That night I described for Sis Hatfield what I had been doing that day. We shared a bit of disappointment that we are not able to help Spencer with our Utah rental houses that need attention, nor able to help Darryl and LaDawn with the sometimes vacation house, sometimes rental we are building together in Bear Lake. Yet on reflection, we are very happy to share our time and talents with the Missouri St Louis Mission, and specifically, our dear young missionaries and take some of Pres Bell’s burden of looking after the needs of the missionaries.
By Thursday, October 29th, I’ve persuaded Sis Hatfield to accompany me and the housing assistants to Rantoul, one of the outposts of the mission. It’s a three hour plus drive from St Louis, about 20-30 minutes north of Champaign, Illinois. It is one of those places that ended up on the chopping block when the defense department was closing scores of military bases years ago. The empty offices, parking lots, barracks, and hangers are still there to see. The local economy doesn’t look like it has ever recovered. Which means that the housing stock is not expanding and what’s there is old. That includes our elders’ apartment in Rantoul. After describing it to Pres Bell last week, I promised him I would stay on the situation, and today was a day we could have a housing “intervention” in Rantoul. The elders agreed that a mother’s eye would be helpful, so Sis Hatfield came along. We still marvel at our lunch stop on the way. The lot next to the fast food restaurant in Effingham had a billboard with a beautiful copy of a Greg Olson painting of Jesus Christ holding a lamb. It seemed so unlikely. Sis Hatfield and I just hope it wasn’t a bootlegged copy. She took a picture and sent it to Kiley Olson, Greg’s daughter and business manager, a dear friend of our son, who by extension, is a friend of ours.
When we finally got there, to my surprise, the elders had worked hard since last week cleaning up things in their control. All sorts of clutter was picked up, the floors were swept, the dishes were done, and maybe most dramatically, all the flattened cereal boxes covering two walls in the dining room were pulled down. In some ways, it was a little disappointing to not see it again. The shock factor last week was pretty thrilling. But, there was plenty the elders could not do anything about, like the enormous paint and wallboard flakes on the ceiling in the bathroom, the rusty door frame and furnace register, the hole in the pantry leaking from pipes somewhere, and lots of water damaged walls on the east side of the apartment. As it was, we cleaned out two “closets of outer darkness,” meaning they were filled with unidentified, unusable objects, and by the time we were done, had three large leaf bags full of trash, two bags of clothes for the thrift store, and a used tire and broken down grill. The grill lid blew out of the back of the truck on our way to dispose of this stuff and we made a bit of a scene retrieving it. Fortunately, no harm done, except to the already broken grill. I apologize to the Rantoul Branch, whose building dumpster was filled with missionary debris today. We did make it to Walmart to buy the elders a new shower curtain, make some needed spare keys, and a few other things, and Sis Hatfield got them (and us) some early Halloween treats. I was happy that Sis Hatfield had helped the missionaries end the day with a better taste in their mouths.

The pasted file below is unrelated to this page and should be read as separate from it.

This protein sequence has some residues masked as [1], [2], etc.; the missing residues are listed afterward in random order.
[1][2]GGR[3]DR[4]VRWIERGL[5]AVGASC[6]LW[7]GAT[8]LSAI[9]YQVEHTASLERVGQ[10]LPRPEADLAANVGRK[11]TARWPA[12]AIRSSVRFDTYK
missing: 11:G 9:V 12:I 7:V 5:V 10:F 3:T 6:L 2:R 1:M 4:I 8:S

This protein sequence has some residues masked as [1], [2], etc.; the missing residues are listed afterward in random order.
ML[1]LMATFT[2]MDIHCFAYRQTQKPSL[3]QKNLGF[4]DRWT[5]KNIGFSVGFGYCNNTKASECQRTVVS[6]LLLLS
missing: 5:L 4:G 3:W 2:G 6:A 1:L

I also had a frank, productive talk with the apartment manager, telling her about the immediate problems that needed immediate attention, and also discussing what alternatives might be possible in the best case to relocate the elders. We’ll see how this goes. Meanwhile, we have assessed the feelings of the elders, and they don’t seem much bothered. Their outlook might be as some young men feel on a camping adventure, with not much expectation for facilities or cleanliness. Bless their resilience and veiled vision. On our way back south, Sis Hatfield persuaded us to stop by the sisters apartment in Champaign. She couldn’t get this close without saying hello. I don’t know how to describe it. Sometimes you feel like the pony express bringing a small piece of mail from the civilized world to the corners of the mission on these trips. The sisters seemed delighted, and we traded more treats. No one really needs them, but they are symbols of our affection for fellow servants of the Lord. Of course helped with a small thing, locating the furnace filter that had eluded them, had a meaningful prayer together, and left. It seemed liked the old, enormous Champaign cemetery we drove by was just right for spreading the Halloween atmosphere. Sis Hatfield wanted a picture of a creepy tree half dead and leaning over a crypt. It was a cold, windy day, and after starting at 9:30 in the morning, we pulled in at 9 p.m. that night. Nearly 7 hours of driving, a few of hours of apartment work, an unplanned detour, plus a couple of meal and gas breaks and you get to a 12 hour day pretty easily.